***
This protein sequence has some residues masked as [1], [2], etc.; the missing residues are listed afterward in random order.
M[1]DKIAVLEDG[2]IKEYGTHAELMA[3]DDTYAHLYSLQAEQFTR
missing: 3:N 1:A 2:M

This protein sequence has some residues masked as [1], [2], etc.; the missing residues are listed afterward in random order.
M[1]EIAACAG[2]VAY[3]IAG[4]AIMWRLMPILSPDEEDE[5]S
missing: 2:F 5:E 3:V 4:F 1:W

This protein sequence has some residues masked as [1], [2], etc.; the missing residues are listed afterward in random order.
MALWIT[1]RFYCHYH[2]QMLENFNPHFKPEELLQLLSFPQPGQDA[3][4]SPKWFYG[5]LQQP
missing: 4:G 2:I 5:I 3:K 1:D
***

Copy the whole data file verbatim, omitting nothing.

This protein sequence has some residues masked as [1], [2], etc.; the missing residues are listed afterward in random order.
M[1]DKIAVLEDG[2]IKEYGTHAELMA[3]DDTYAHLYSLQAEQFTR
missing: 3:N 1:A 2:M

This protein sequence has some residues masked as [1], [2], etc.; the missing residues are listed afterward in random order.
M[1]EIAACAG[2]VAY[3]IAG[4]AIMWRLMPILSPDEEDE[5]S
missing: 2:F 5:E 3:V 4:F 1:W

This protein sequence has some residues masked as [1], [2], etc.; the missing residues are listed afterward in random order.
MALWIT[1]RFYCHYH[2]QMLENFNPHFKPEELLQLLSFPQPGQDA[3][4]SPKWFYG[5]LQQP
missing: 4:G 2:I 5:I 3:K 1:D